Monday, March 25, 2019
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Quick Tip Thursday

How to Remove Spots in Photoshop

Remove Dust Spots in Photoshop
No matter how often you clean the camera and lenses, and no matter how perfect the composition is, it's hard to avoid having a couple spots or areas you want to remove from a photo. Luckily, it's relatively easy to remove spots in Photoshop without leaving visible traces. Remove Dust Spots in Photoshop If you're a Lightroom user and all you want...

How to Avoid Light Leaks for Long Exposure Photography

Avoid Light Leaks
Light leaks often occur when using filters to achieve long exposures. Even though the shot is perfectly planned out, it's a problem that requires a few extra steps to avoid. The main reason to prevent them is that they're nearly impossible to correct in post-processing. Other problems such as dust spots, hot pixels or color cast are easy to fix...

How to Use Color Labels in Lightroom

How to Set Color Label in Lightroom
Keeping a structured file system on your hard drive is important but keeping images organized within Lightroom is just as important. Rating images and using collections are great ways to easily locate and keep track of images but it's not always enough. Sometimes you need extra information or better labeling to notice important details. That's when color labels come into...

Remove the Camera Strap for Long Exposure Photography

Remove the Camera Strap for Long Exposure Photography
In this week's Quick Tip Thursday we're one simple but important tip for long exposure photography: Remove the camera strap. Capturing razor-sharp images is something most photographers strive to do. Sturdy tripods, remote shutters, and mirror lockup are all used to achieve this but still, your image might not be razor sharp if you forget to do one simple thing. Remove...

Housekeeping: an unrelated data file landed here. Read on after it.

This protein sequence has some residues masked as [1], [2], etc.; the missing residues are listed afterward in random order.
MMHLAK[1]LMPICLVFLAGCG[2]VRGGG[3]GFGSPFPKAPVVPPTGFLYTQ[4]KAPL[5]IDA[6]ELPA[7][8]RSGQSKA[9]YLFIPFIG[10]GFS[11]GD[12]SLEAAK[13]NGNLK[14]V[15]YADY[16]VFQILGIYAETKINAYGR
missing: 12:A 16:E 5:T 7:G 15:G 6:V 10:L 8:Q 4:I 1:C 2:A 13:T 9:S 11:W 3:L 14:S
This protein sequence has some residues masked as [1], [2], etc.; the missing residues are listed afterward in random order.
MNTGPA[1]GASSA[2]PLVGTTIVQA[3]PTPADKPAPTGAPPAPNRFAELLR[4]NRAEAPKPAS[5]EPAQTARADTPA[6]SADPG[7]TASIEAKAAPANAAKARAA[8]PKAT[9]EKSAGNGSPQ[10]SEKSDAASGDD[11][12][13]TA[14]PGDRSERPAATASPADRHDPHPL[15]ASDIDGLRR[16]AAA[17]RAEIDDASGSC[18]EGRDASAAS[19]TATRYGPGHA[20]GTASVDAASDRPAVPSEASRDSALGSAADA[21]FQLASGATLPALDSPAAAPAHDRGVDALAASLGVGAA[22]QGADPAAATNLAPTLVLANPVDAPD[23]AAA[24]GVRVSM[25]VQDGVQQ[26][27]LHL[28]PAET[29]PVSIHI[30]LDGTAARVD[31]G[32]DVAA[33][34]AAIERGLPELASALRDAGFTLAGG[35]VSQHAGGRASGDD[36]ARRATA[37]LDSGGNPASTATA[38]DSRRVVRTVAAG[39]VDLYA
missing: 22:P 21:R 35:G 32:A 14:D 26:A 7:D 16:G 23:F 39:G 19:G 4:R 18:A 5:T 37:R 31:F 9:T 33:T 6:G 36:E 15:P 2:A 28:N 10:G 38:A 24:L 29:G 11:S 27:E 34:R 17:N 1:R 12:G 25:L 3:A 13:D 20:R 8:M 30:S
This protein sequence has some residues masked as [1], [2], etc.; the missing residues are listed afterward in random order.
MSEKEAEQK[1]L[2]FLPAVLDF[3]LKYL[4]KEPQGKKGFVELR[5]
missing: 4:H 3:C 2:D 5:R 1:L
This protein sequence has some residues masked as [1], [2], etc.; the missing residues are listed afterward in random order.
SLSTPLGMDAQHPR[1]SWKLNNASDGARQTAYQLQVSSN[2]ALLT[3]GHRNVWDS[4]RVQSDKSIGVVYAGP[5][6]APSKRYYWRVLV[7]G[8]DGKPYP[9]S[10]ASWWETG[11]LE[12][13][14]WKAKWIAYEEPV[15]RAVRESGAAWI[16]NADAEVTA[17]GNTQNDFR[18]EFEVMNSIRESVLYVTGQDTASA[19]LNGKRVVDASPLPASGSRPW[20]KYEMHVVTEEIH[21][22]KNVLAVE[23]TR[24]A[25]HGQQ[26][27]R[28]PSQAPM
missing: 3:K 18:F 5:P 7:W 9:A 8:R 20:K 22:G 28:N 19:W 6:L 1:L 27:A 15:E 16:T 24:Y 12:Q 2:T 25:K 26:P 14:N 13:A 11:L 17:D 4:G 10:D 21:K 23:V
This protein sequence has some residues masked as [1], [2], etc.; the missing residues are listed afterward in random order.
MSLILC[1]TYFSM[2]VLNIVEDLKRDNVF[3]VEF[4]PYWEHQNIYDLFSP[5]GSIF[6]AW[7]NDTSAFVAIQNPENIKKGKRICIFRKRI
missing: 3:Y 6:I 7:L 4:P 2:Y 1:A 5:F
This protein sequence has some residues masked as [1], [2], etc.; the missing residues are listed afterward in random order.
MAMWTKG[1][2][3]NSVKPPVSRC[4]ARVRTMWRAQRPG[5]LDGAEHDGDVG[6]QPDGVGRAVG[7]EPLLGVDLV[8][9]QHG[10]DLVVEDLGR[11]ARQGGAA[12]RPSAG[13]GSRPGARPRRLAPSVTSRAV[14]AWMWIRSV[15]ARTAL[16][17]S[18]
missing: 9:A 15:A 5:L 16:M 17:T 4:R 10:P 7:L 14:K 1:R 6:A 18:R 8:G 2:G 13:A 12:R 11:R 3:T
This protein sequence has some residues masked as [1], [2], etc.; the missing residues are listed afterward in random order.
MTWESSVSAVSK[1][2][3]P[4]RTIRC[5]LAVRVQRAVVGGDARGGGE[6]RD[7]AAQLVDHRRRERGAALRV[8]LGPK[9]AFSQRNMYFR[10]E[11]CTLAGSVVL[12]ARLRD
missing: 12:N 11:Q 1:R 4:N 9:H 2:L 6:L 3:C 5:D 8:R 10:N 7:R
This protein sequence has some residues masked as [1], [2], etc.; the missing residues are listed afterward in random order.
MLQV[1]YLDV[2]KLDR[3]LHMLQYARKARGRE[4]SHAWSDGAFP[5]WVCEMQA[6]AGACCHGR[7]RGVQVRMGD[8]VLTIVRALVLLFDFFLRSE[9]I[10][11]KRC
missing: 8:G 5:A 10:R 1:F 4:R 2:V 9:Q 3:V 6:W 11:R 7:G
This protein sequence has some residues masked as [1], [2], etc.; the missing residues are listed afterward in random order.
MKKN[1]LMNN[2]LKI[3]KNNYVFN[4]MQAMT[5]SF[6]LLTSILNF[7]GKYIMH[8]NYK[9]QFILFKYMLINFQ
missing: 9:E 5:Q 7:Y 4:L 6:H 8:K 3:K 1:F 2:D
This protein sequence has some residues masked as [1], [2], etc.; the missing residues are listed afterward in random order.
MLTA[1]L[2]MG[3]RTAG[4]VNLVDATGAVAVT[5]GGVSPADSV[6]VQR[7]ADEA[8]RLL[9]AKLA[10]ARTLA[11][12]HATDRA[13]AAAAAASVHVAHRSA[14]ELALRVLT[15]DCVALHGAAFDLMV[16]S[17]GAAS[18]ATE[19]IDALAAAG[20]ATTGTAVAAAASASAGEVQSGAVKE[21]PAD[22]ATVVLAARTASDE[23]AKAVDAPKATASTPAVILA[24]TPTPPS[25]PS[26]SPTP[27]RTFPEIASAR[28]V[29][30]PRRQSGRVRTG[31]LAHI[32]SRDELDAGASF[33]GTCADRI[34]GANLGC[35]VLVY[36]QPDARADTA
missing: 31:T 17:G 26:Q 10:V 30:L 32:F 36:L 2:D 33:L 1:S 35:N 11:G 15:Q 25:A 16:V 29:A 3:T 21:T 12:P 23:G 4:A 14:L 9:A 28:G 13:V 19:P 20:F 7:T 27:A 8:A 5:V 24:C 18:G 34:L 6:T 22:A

Introduction to Quick Tip Thursday

Quick Tip Thursday
Happy New Year everyone! I hope you had a great holiday and perhaps you even managed to capture a few images as well. This is not going to be a regular tutorial but I want to quickly tell you about a new and exciting segment that will be happening on CaptureLandscapes in 2018: Quick Tip Thursday. Each Thursday, we'll publish one...

Cover the Viewfinder for Long Exposure Photography

Cover the Viewfinder Long Exposure Photography
When I purchased my first Neutral Density Filters several years ago and started experimenting with Long Exposure Photography, I became fascinated by the magical effects created with shutter speeds of 10, 30, 100 seconds or more. However, there was one particular problem that regularly occurred: an unwanted purple color/haze was covering parts of the image. It would become so visible...

Saturation vs. Vibrance. What’s the Difference?

The Saturation and Vibrance sliders are well-known and used by photographers in all genres alike. But do you know the difference between them? If not, then you're not alone. In fact, the majority of us just play around with them until we find a combination that makes the image look good. For a more effective and professional workflow, though, I...

How to Straighten a Crooked Horizon in Lightroom

How to Straighten Horizon in Lightroom
Let's face it. Most of us have been victims of crooked horizons more than once. Even with spirit levels or a built-in virtual horizon, a crooked horizon occurs on a regular basis, for some of us more frequently than others. That being said, there's not much that is more distracting than having one in a beautiful image. No matter how good...

When to Use an Open Aperture in Landscape Photography

Open Aperture in Landscape Photography
"I am somewhat puzzled when I read about professional landscape photography where they use fast lenses such as f2.8 or f1.4. Why do they use these lenses when most landscape photos are taken anywhere from f8 to f22 and the supposed sweet spot is f11 (or close to it) to get good depth of field throughout. Where does the f/2.8 come in...

Visualize Spots: Reveal Dust Spots in Lightroom

Visualize Spots in Lightroom
See video at the bottom of the article for an easy-to-follow explanation.  As outdoor photographers, we often spend time in harsh conditions with strong winds that carry snow, sand or other particles. This can lead to quite the amount of dust spots on your lens or sensor, which you're not always able to clean in the field. Either it's dust spots or...

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